OREGON STATE UNIVERSITY

Information for Homeowners

Making your property resistant to wildfire involves three key elements shown in the "Defensible Space Triangle." They include:

  • a home constructed or retro-fitted with fire-resistant building materials (e.g., fire-resistant roof);
  • having fire-resistant landscaping around your home;
  • removing fuel around your home.

When you incorporate all three elements of the Defensible Space Triangle, your home and property are more likely to survive a wildfire. The resources listed below will help you create a defensible home and landscape.
 

Defensible Space Triangle - Fire-Resistant Building Materials - Fire-Resistant Landscaping - Fuel Reduction

 

Websites and Useful Publications

 

 

Firewise Website
This is an excellent source for information on fire-resistant landscaping, home construction, and defensible space.

Fire-Resistant Landscaping and Creating Defensible Space Zones
This publication from the Colorado Extension Service provides step-by-step instructions for developing a fire-resistant landscape.

Fire-Resistant Plants for Home Landscapes (pdf)
Having plants in you home landscape that are resistant to fire can reduce the threat of fire to your home. This color publication by Oregon State University Extension Service provides detailed lists of fire-resistant ground covers, perennials, shrubs and trees.

Fire-Resistant Home Construction (pdf)
This fact sheet developed by Firewise provides a checklist of things to consider when constructing a fire-resistant home. The checklist provides tips for proper home location, siding, roofing, and window choices, and other home construction techniques.

Oregon Department of Forestry
The Oregon Department provides wildfire protection to private property in Oregon. This website provides information on protection from wildfire, fire laws and regulations, and other helpful tips for protecting your home and property from wildfire.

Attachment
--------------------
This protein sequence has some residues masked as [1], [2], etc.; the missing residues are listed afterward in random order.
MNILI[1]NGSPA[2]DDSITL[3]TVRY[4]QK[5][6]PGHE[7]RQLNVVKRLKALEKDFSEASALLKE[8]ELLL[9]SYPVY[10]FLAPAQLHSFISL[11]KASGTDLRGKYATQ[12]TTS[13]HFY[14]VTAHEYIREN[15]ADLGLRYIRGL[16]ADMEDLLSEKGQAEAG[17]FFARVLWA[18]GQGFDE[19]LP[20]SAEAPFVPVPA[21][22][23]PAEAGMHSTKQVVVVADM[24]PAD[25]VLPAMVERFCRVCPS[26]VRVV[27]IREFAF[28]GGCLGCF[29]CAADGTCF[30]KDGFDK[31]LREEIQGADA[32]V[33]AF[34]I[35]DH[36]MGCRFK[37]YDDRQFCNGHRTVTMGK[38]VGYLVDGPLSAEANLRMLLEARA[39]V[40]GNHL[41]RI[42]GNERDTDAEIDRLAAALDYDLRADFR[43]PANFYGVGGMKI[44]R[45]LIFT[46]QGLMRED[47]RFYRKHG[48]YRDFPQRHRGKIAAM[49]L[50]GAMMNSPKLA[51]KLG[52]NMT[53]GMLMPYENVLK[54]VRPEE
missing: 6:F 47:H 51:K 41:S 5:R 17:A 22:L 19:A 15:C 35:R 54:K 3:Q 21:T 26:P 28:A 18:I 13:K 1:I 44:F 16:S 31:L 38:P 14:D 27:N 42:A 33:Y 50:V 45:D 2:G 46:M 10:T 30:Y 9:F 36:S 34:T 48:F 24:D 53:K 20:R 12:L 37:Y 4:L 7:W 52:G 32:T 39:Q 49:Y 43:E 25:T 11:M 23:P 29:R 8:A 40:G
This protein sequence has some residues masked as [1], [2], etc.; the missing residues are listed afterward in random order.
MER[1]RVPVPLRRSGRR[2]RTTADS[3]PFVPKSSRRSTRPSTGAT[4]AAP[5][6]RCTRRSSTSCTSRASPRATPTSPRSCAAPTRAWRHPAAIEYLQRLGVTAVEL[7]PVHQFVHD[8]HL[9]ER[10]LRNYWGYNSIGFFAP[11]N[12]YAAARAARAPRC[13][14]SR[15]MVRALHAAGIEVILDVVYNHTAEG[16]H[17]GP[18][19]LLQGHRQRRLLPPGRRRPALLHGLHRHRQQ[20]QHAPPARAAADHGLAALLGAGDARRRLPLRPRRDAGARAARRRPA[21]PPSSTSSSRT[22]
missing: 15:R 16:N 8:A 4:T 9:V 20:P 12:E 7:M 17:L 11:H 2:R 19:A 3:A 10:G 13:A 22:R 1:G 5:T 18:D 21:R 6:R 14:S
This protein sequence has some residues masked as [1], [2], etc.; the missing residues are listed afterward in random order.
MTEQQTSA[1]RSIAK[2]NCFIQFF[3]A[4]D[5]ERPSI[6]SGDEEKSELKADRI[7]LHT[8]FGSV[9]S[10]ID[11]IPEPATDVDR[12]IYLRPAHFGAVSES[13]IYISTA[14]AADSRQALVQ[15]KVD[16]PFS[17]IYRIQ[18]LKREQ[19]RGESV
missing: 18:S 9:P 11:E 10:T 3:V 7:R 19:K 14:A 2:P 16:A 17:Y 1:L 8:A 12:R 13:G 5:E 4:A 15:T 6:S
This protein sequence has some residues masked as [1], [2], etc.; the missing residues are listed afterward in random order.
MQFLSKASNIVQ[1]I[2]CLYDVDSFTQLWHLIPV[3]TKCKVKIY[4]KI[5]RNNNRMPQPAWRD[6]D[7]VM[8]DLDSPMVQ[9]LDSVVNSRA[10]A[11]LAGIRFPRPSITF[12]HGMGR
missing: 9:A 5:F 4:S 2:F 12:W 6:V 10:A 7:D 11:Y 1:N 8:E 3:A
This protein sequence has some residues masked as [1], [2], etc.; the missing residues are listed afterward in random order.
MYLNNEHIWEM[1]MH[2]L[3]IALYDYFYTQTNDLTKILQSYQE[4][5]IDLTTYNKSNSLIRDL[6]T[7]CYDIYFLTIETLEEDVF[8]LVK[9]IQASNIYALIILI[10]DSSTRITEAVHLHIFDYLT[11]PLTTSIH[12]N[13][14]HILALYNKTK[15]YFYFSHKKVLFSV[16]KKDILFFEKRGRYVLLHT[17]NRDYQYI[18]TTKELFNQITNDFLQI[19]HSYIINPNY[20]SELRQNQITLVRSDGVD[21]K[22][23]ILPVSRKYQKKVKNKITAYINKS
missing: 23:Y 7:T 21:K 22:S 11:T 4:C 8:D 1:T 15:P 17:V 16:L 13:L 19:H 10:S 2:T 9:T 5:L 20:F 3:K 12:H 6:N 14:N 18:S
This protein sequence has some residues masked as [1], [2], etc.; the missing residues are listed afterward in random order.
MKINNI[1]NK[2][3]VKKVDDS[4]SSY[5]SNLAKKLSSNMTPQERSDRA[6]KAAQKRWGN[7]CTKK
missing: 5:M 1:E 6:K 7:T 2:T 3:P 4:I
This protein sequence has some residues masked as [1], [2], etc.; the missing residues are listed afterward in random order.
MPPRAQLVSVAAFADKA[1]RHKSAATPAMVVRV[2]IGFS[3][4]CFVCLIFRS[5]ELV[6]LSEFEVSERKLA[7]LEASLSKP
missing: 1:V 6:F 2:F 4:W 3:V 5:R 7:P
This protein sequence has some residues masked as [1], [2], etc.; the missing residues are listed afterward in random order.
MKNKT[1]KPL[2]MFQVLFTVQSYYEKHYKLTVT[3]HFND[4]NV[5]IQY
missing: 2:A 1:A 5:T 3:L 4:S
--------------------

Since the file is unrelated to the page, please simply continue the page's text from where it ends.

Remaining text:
Oregon's Forestland-Urban Interface Protection Act and You

In 1997 the Oregon Legislature passed the Oregon Forestland-Urban Interface Fire Protection Act (also known as Senate Bill 360). This law recognizes that home owners need to become actively involved in protecting their home from wildfire by reducing fuel around their home and driveway. Homeowners who complete fuel reduction work “self certify” they have complied with the law by returning a certification card to the Oregon Department of Forestry. However, if a fire originates and spreads from a property and a certification card has not been returned, the homeowner may be liable for fire suppression costs up to $100,000. You can find out more about this important law and its requirements on the Oregon Department of Forestry’s Fire Prevention page, on the left side of the page scroll down and click on “Wildland-Urban Interface (SB360).”